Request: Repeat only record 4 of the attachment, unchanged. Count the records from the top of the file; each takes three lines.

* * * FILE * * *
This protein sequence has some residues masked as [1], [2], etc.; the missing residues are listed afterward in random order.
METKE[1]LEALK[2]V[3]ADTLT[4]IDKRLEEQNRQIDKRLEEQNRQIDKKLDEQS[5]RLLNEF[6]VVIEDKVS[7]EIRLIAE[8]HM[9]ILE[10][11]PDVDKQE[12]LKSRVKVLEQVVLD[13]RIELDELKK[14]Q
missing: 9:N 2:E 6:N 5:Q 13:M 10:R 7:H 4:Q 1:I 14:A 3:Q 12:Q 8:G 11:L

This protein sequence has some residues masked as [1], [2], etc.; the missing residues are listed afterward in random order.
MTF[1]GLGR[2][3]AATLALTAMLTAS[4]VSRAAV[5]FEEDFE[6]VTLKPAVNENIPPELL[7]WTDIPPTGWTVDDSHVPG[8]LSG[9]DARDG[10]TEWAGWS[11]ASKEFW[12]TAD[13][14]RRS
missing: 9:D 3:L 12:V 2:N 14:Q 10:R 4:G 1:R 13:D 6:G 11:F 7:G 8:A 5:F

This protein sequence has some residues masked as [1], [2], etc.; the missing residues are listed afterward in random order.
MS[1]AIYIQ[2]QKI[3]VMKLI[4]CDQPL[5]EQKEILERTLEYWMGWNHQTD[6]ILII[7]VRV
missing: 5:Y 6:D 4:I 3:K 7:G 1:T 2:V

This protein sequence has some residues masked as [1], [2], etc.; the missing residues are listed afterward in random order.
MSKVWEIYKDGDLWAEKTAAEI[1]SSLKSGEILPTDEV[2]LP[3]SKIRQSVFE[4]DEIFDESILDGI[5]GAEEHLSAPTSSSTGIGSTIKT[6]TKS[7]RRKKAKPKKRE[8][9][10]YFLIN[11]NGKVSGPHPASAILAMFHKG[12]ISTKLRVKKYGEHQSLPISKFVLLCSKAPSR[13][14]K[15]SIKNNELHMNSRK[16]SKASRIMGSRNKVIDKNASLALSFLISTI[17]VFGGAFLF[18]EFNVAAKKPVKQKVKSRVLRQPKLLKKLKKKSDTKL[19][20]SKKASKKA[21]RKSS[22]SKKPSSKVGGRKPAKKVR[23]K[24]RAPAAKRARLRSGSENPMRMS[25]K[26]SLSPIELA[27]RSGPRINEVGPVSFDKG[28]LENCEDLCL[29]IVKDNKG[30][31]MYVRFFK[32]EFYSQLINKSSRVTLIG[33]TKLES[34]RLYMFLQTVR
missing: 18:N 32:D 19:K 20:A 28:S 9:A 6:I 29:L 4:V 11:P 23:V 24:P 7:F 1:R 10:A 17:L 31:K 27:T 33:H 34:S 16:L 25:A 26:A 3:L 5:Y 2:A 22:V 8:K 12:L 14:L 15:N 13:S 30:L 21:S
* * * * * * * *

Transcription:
This protein sequence has some residues masked as [1], [2], etc.; the missing residues are listed afterward in random order.
MSKVWEIYKDGDLWAEKTAAEI[1]SSLKSGEILPTDEV[2]LP[3]SKIRQSVFE[4]DEIFDESILDGI[5]GAEEHLSAPTSSSTGIGSTIKT[6]TKS[7]RRKKAKPKKRE[8][9][10]YFLIN[11]NGKVSGPHPASAILAMFHKG[12]ISTKLRVKKYGEHQSLPISKFVLLCSKAPSR[13][14]K[15]SIKNNELHMNSRK[16]SKASRIMGSRNKVIDKNASLALSFLISTI[17]VFGGAFLF[18]EFNVAAKKPVKQKVKSRVLRQPKLLKKLKKKSDTKL[19][20]SKKASKKA[21]RKSS[22]SKKPSSKVGGRKPAKKVR[23]K[24]RAPAAKRARLRSGSENPMRMS[25]K[26]SLSPIELA[27]RSGPRINEVGPVSFDKG[28]LENCEDLCL[29]IVKDNKG[30][31]MYVRFFK[32]EFYSQLINKSSRVTLIG[33]TKLES[34]RLYMFLQTVR
missing: 18:N 32:D 19:K 20:A 28:S 9:A 6:I 29:L 4:V 11:P 23:V 24:P 7:F 1:R 10:A 17:L 31:K 27:T 33:H 34:S 16:L 25:A 26:A 3:L 5:Y 2:A 22:V 8:K 12:L 14:L 15:N 13:S 30:L 21:S